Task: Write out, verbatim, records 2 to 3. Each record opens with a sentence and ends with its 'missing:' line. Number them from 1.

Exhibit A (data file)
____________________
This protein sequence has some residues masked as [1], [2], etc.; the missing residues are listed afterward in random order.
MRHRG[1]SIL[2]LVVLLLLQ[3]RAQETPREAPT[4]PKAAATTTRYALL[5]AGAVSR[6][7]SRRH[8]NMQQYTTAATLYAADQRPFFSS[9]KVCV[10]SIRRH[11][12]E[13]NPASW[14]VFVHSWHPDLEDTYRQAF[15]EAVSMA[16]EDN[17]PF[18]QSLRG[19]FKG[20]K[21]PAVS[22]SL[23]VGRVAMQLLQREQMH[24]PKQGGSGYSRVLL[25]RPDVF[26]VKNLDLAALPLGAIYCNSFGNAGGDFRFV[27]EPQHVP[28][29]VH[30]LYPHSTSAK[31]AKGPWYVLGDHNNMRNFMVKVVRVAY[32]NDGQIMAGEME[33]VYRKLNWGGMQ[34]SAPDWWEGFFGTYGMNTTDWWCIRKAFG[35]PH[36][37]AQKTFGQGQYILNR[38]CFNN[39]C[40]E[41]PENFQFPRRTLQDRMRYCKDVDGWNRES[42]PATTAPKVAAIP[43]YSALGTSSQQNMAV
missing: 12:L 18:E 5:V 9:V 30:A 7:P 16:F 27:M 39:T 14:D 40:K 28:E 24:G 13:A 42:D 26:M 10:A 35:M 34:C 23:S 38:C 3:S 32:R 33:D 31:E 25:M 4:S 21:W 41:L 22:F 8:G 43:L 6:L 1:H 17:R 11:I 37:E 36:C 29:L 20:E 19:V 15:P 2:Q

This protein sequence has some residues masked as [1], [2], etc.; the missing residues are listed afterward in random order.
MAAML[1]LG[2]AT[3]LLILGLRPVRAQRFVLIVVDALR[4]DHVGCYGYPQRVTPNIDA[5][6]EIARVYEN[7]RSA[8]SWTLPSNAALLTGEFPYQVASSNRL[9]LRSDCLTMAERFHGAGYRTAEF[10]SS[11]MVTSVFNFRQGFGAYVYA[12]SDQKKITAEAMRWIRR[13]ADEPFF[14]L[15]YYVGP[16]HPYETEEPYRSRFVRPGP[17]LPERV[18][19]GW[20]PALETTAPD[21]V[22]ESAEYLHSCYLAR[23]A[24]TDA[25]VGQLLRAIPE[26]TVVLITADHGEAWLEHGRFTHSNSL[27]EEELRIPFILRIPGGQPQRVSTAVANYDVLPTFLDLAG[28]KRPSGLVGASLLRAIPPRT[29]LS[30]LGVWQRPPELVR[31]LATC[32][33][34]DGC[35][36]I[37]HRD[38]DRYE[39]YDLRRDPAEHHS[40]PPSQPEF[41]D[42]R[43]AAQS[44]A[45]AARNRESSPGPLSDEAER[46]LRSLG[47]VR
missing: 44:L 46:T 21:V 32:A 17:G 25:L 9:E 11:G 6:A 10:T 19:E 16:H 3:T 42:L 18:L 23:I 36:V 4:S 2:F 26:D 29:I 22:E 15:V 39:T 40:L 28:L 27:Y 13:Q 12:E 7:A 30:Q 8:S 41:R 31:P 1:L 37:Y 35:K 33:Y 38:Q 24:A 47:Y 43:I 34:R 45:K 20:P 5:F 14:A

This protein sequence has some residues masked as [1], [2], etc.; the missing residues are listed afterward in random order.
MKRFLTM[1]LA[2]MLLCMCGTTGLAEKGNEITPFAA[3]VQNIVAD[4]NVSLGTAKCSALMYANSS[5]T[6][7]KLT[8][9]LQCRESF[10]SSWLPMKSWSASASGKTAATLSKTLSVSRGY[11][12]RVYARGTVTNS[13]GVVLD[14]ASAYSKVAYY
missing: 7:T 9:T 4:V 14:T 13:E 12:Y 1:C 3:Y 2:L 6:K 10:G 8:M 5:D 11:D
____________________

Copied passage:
This protein sequence has some residues masked as [1], [2], etc.; the missing residues are listed afterward in random order.
MAAML[1]LG[2]AT[3]LLILGLRPVRAQRFVLIVVDALR[4]DHVGCYGYPQRVTPNIDA[5][6]EIARVYEN[7]RSA[8]SWTLPSNAALLTGEFPYQVASSNRL[9]LRSDCLTMAERFHGAGYRTAEF[10]SS[11]MVTSVFNFRQGFGAYVYA[12]SDQKKITAEAMRWIRR[13]ADEPFF[14]L[15]YYVGP[16]HPYETEEPYRSRFVRPGP[17]LPERV[18][19]GW[20]PALETTAPD[21]V[22]ESAEYLHSCYLAR[23]A[24]TDA[25]VGQLLRAIPE[26]TVVLITADHGEAWLEHGRFTHSNSL[27]EEELRIPFILRIPGGQPQRVSTAVANYDVLPTFLDLAG[28]KRPSGLVGASLLRAIPPRT[29]LS[30]LGVWQRPPELVR[31]LATC[32][33][34]DGC[35][36]I[37]HRD[38]DRYE[39]YDLRRDPAEHHS[40]PPSQPEF[41]D[42]R[43]AAQS[44]A[45]AARNRESSPGPLSDEAER[46]LRSLG[47]VR
missing: 44:L 46:T 21:V 32:A 17:G 25:L 9:E 11:G 6:A 10:T 19:E 16:H 3:T 42:L 18:L 23:I 36:V 4:S 2:F 26:D 29:I 22:E 15:V 39:T 40:L 28:L 27:Y 13:Q 12:E 7:A 30:Q 8:S 41:R 31:P 1:L 37:Y 35:K 33:Y 38:Q 24:A 47:Y 43:I 34:R 45:K 20:P 5:F 14:A

This protein sequence has some residues masked as [1], [2], etc.; the missing residues are listed afterward in random order.
MKRFLTM[1]LA[2]MLLCMCGTTGLAEKGNEITPFAA[3]VQNIVAD[4]NVSLGTAKCSALMYANSS[5]T[6][7]KLT[8][9]LQCRESF[10]SSWLPMKSWSASASGKTAATLSKTLSVSRGY[11][12]RVYARGTVTNS[13]GVVLD[14]ASAYSKVAYY
missing: 7:T 9:T 4:V 14:T 13:E 12:Y 1:C 3:Y 2:L 6:K 10:G 8:M 5:D 11:D